“We still believe the stock has a lot of gasoline left in the tank with an iPhone 12 ‘supercycle’ on the near term horizon,” Ives wrote.

Ives described the possibility as a “once in a decade” opportunity, as “we estimate roughly 350 million of Cupertino’s 950 million iPhones worldwide are in the window of an upgrade opportunity.”

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Rapper surprises 2 teachers after viral music video about the online school year

Elva Mankin

teachers from Georgia “tapped in” to welcome students back to the new normal of online learning amid the ongoing pandemic with a rap video that has quickly captured everyone’s attention on the internet.” data-reactid=”12″Two teachers from Georgia “tapped in” to welcome students back to the new normal of online learning amid the ongoing pandemic with a rap video that has quickly captured everyone’s attention on the internet.

Audrianna Williams and Callie Evans showed off their impressive rapping and dance skills with original lyrics set to the tune of Jack Harlow’s “What’s Poppin'” to get students excited about the start of this unique school year.

The music video of the two Monroe Comprehensive High School teachers from Albany, Georgia, which was shot and edited by Jamel Overstreet, has garnered nearly 300,000 views on Instagram and captured the attention of the artist who rapped the original verse.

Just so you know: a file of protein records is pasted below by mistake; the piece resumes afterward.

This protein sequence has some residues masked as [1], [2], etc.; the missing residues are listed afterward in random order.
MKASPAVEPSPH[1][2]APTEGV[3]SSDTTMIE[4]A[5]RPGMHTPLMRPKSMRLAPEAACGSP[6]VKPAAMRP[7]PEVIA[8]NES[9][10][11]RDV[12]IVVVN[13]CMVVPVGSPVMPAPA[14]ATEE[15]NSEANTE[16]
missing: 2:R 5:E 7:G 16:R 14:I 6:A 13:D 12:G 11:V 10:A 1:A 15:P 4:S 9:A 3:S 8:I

PHOTO: Jack Harlow surprised

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Tracy Anderson Reimagines the At-Home Workout With New Online Studio

Elva Mankin

There’s the virtual workout, and then there’s Tracy Anderson’s new online studio which, after launching today, aims to give Anderson’s diehard fitness fanatics that much more of a real studio visit feel, all from their homes.

“I think that my whole career has been about being the future of things, really being forward thinking in health and wellness, and recognizing where we’re falling short or where we could do better,” Anderson says over the phone from New Hope, Pa. “My personality has always been, ‘Well, let’s make solutions.’”

The online studio aims to closely mimic the experience of going to a Tracy Anderson workout class in person. Clients arrive to the studio lobby, where they are greeted by an avatar of Anderson herself (the exact look took many attempts to get something Anderson and her family felt resembled her) who gives updates on the studio’s latest developments. From there, clients

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How Far-Right Personalities And Conspiracy Theorists Are Cashing In On The Pandemic Online

Elva Mankin

Credit –

On the evening of Feb. 6, as U.S. news networks reported the death of a doctor in Wuhan, China, who had warned of a deadly new virus, thousands of Americans were tuning in to a different kind of show.

“The good news is I heard actually that you can’t get this if you’re white,” Nick Fuentes, a far-right political commentator, told viewers on his “America First” channel on the streaming platform DLive. “You’re only really susceptible to this virus if you’re Asian,” Fuentes continued. “I think we’ll be O.K.”

Fuentes, 22, a prolific podcaster who on his shows has compared the Holo-caust to a cookie-baking operation, argued that the segregation of Black Americans “was better for them,” and that the First Amendment was “not written for Muslims,” is doing better than O.K. during the COVID-19 pandemic. He’s part of a loose cohort of far-right provocateurs, white nationalists and